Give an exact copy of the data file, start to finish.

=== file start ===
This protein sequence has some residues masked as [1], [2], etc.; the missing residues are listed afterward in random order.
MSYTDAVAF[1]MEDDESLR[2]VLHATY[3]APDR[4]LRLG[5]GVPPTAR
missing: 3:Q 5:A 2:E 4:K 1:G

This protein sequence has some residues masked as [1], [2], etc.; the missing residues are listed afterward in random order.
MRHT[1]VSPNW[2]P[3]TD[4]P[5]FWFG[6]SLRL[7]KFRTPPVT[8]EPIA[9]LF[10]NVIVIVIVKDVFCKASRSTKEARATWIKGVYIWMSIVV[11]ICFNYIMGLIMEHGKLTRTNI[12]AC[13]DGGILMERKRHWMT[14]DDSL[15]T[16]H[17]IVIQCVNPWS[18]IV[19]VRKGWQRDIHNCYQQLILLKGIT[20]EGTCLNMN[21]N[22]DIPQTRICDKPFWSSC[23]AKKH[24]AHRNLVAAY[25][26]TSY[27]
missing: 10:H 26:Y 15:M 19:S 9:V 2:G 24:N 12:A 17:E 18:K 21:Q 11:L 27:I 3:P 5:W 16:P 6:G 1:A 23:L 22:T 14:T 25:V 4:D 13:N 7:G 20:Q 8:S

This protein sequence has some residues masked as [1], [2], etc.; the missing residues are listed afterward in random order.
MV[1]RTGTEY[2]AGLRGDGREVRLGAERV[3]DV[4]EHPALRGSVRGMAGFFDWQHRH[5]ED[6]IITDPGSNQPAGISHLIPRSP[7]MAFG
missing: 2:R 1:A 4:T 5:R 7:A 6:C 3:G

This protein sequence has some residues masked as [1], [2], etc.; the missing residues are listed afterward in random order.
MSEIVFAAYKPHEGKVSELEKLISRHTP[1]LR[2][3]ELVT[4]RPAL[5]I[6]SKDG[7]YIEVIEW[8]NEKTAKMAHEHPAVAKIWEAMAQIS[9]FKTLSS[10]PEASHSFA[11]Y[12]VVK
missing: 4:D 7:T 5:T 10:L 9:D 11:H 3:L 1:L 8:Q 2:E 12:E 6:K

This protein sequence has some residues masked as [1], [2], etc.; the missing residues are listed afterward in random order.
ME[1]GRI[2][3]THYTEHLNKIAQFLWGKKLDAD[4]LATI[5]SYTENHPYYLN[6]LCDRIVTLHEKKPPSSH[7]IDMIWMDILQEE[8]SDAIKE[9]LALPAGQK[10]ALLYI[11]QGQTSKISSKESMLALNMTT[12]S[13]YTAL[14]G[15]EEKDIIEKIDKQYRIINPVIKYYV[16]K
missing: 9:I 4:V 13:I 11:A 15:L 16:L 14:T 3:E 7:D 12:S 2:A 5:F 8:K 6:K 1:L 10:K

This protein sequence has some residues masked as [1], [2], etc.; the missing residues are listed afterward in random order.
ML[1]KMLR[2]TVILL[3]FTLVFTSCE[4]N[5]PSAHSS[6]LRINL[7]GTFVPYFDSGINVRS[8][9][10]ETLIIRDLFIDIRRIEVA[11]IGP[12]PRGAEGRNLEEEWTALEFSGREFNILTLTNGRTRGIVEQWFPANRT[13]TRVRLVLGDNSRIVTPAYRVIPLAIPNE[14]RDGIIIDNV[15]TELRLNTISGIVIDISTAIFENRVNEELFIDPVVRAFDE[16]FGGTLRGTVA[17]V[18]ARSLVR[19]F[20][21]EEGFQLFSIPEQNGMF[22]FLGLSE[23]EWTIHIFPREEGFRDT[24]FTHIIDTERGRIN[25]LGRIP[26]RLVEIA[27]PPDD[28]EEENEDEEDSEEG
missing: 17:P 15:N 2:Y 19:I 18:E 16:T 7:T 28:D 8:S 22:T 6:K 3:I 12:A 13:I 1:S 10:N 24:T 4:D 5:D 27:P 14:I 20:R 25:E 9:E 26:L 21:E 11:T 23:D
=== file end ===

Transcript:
This protein sequence has some residues masked as [1], [2], etc.; the missing residues are listed afterward in random order.
MSYTDAVAF[1]MEDDESLR[2]VLHATY[3]APDR[4]LRLG[5]GVPPTAR
missing: 3:Q 5:A 2:E 4:K 1:G

This protein sequence has some residues masked as [1], [2], etc.; the missing residues are listed afterward in random order.
MRHT[1]VSPNW[2]P[3]TD[4]P[5]FWFG[6]SLRL[7]KFRTPPVT[8]EPIA[9]LF[10]NVIVIVIVKDVFCKASRSTKEARATWIKGVYIWMSIVV[11]ICFNYIMGLIMEHGKLTRTNI[12]AC[13]DGGILMERKRHWMT[14]DDSL[15]T[16]H[17]IVIQCVNPWS[18]IV[19]VRKGWQRDIHNCYQQLILLKGIT[20]EGTCLNMN[21]N[22]DIPQTRICDKPFWSSC[23]AKKH[24]AHRNLVAAY[25][26]TSY[27]
missing: 10:H 26:Y 15:M 19:S 9:V 2:G 24:N 12:A 17:E 18:K 21:Q 11:L 27:I 3:P 5:W 16:P 6:G 1:A 23:L 22:T 14:T 25:V 4:D 13:N 7:G 20:Q 8:S

This protein sequence has some residues masked as [1], [2], etc.; the missing residues are listed afterward in random order.
MV[1]RTGTEY[2]AGLRGDGREVRLGAERV[3]DV[4]EHPALRGSVRGMAGFFDWQHRH[5]ED[6]IITDPGSNQPAGISHLIPRSP[7]MAFG
missing: 2:R 1:A 4:T 5:R 7:A 6:C 3:G

This protein sequence has some residues masked as [1], [2], etc.; the missing residues are listed afterward in random order.
MSEIVFAAYKPHEGKVSELEKLISRHTP[1]LR[2][3]ELVT[4]RPAL[5]I[6]SKDG[7]YIEVIEW[8]NEKTAKMAHEHPAVAKIWEAMAQIS[9]FKTLSS[10]PEASHSFA[11]Y[12]VVK
missing: 4:D 7:T 5:T 10:L 9:D 11:H 3:L 1:L 8:Q 2:E 12:E 6:K

This protein sequence has some residues masked as [1], [2], etc.; the missing residues are listed afterward in random order.
ME[1]GRI[2][3]THYTEHLNKIAQFLWGKKLDAD[4]LATI[5]SYTENHPYYLN[6]LCDRIVTLHEKKPPSSH[7]IDMIWMDILQEE[8]SDAIKE[9]LALPAGQK[10]ALLYI[11]QGQTSKISSKESMLALNMTT[12]S[13]YTAL[14]G[15]EEKDIIEKIDKQYRIINPVIKYYV[16]K
missing: 9:I 4:V 13:I 11:A 15:L 16:L 14:T 3:E 7:D 12:S 2:A 5:F 8:K 6:K 1:L 10:K

This protein sequence has some residues masked as [1], [2], etc.; the missing residues are listed afterward in random order.
ML[1]KMLR[2]TVILL[3]FTLVFTSCE[4]N[5]PSAHSS[6]LRINL[7]GTFVPYFDSGINVRS[8][9][10]ETLIIRDLFIDIRRIEVA[11]IGP[12]PRGAEGRNLEEEWTALEFSGREFNILTLTNGRTRGIVEQWFPANRT[13]TRVRLVLGDNSRIVTPAYRVIPLAIPNE[14]RDGIIIDNV[15]TELRLNTISGIVIDISTAIFENRVNEELFIDPVVRAFDE[16]FGGTLRGTVA[17]V[18]ARSLVR[19]F[20][21]EEGFQLFSIPEQNGMF[22]FLGLSE[23]EWTIHIFPREEGFRDT[24]FTHIIDTERGRIN[25]LGRIP[26]RLVEIA[27]PPDD[28]EEENEDEEDSEEG
missing: 17:P 15:N 2:Y 19:I 18:E 16:T 7:T 28:D 8:S 22:T 6:K 3:I 12:A 13:I 1:S 10:N 24:T 4:D 5:D 27:P 14:I 20:R 25:E 9:E 26:L 21:E 11:T 23:D